Ex­pert: Shame cam­paign not help­ing de­pen­dents

The Freeman - - NEWS - — May B. Mi­asco/JMD

A Cebu-based drug re­ha­bil­i­ta­tion spe­cial­ist has thumbed down on shame cam­paign as a way of fight­ing drug ad­dic­tion.

Dr. David Baron said the shame cam­paign does not en­cour­age drug de­pen­dents to seek treat­ment but rather shove them away.

“I see it as in­ef­fec­tive be­cause you are not help­ing the per­son to be treated from drug ad­dic­tion. In­stead you put him in shame,” Baron told The FREE­MAN yes­ter­day.

Baron is the chief of hospi­tal of the DOH-run treat­ment and re­ha­bil­i­ta­tion cen­ter in Ar­gao town, south­ern Cebu. He is also in the fore­front of es­tab­lish­ing com­mu­nity-based treat­ment and sup­port ser­vices in the re­gion for drug de­pen­dents.

A drug de­pen­dent, he noted, is usu­ally re­luc­tant to par­tic­i­pate in com­mu­nity-based re­ha­bil­i­ta­tion and treat­ment due to fear of em­bar­rass­ment or hu­mil­i­a­tion.

“Re­mem­ber, ad­dic­tion is a dis­ease al­ready. You have to treat them and shouldn't put them to shame be­cause they would rather shun away from peo­ple… Will you em­bar­rass a sickly per­son?” Baron said.

Baron ex­plained that a per­son uses il­le­gal drugs for sev­eral rea­sons. For one, it may be due to one's men­tal state like hav­ing ac­quired de­pres­sion or poor cop­ing mech­a­nism and low self-es­teem.

Coming from a dys­func­tional fam­ily or pres­sures from peers may also push one to take il­le­gal drugs.

At the very least, Baron said sham­ing, as an anti-il­le­gal drug cam­paign, pro­motes stigma among drug de­pen­dents that are com­monly per­ceived as crim­i­nals.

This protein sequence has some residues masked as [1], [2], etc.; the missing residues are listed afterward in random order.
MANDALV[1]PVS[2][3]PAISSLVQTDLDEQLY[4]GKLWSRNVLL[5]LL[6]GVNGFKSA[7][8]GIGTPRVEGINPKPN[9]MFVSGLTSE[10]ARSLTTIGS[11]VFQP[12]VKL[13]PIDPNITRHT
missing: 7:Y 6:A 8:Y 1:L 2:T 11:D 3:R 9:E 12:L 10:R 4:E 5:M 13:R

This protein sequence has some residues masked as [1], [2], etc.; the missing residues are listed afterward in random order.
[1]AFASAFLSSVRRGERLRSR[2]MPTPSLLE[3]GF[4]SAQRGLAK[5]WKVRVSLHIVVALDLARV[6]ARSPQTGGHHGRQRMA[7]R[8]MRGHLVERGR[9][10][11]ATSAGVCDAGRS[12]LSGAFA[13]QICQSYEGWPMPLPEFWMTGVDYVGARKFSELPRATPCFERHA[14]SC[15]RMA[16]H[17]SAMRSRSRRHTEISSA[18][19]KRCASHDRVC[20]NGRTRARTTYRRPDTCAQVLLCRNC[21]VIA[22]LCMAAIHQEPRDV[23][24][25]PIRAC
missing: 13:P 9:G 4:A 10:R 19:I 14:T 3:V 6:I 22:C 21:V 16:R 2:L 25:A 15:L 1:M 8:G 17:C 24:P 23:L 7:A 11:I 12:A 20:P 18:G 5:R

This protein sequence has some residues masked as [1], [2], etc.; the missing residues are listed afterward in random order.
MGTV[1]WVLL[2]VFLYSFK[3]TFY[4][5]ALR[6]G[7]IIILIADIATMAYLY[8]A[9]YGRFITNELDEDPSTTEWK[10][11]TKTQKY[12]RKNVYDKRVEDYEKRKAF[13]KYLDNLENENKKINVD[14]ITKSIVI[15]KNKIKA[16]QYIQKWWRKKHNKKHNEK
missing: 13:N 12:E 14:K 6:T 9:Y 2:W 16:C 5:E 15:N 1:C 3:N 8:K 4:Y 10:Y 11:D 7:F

“Peo­ple will al­ways con­note things that if you are an ad­dict, you com­mit crimes like steal­ing money be­cause your body needs the drug. That may be the com­pli­ca­tions due to ad­dic­tion be­cause it's a chronic re­laps­ing dis­ease of the brain,” he said.

Baron said peo­ple find it dif­fi­cult to con­trol them­selves if they get hooked to il­le­gal drugs.

“As they con­tinue us­ing it, they be­come ad­dicted to it… They be­come in­sane. They be­come men­tally-ill. They will no longer be func­tional to the so­ci­ety as drugs be­come their life,” he said.

He added that us­ing il­le­gal drugs makes those in­flicted es­cape from prob­lems like self-pity and frus­tra­tions.

“They for­get about those prob­lems and they feel happy and they like that feel­ing,” said Baron.

Baron sug­gested that the best way to re­solve the prob­lem is through com­mu­nity in­volve­ment wherein all sec­tors in the so­ci­ety should en­gage with help­ing the drug de­pen­dent restore his well­be­ing.

“No sin­gle en­tity has the lux­ury or mo­nop­oly of treat­ing drug de­pen­dents. Spir­i­tual, psy­choso­cial should also be in­cluded (aside from the med­i­cal as­pect). In other words, the treat­ment and re­ha­bil­i­ta­tion should be holis­tic,” he said.

But the shame cam­paign is rather ad­verse, Baron said, since drug de­pen­dents are put to shame, there­fore cre­at­ing another prob­lem shut­ting the per­son off from the op­por­tu­nity of get­ting treated.

He said in this way, the com­mu­nity fails in its prime re­spon­si­bil­ity of as­sist­ing the per­son to­wards re­ha­bil­i­tat­ing his con­di­tion.

“Do not push them away… You should con­front the prob­lem, solve the prob­lem, and find an ef­fec­tive so­lu­tion to that prob­lem,” he said.

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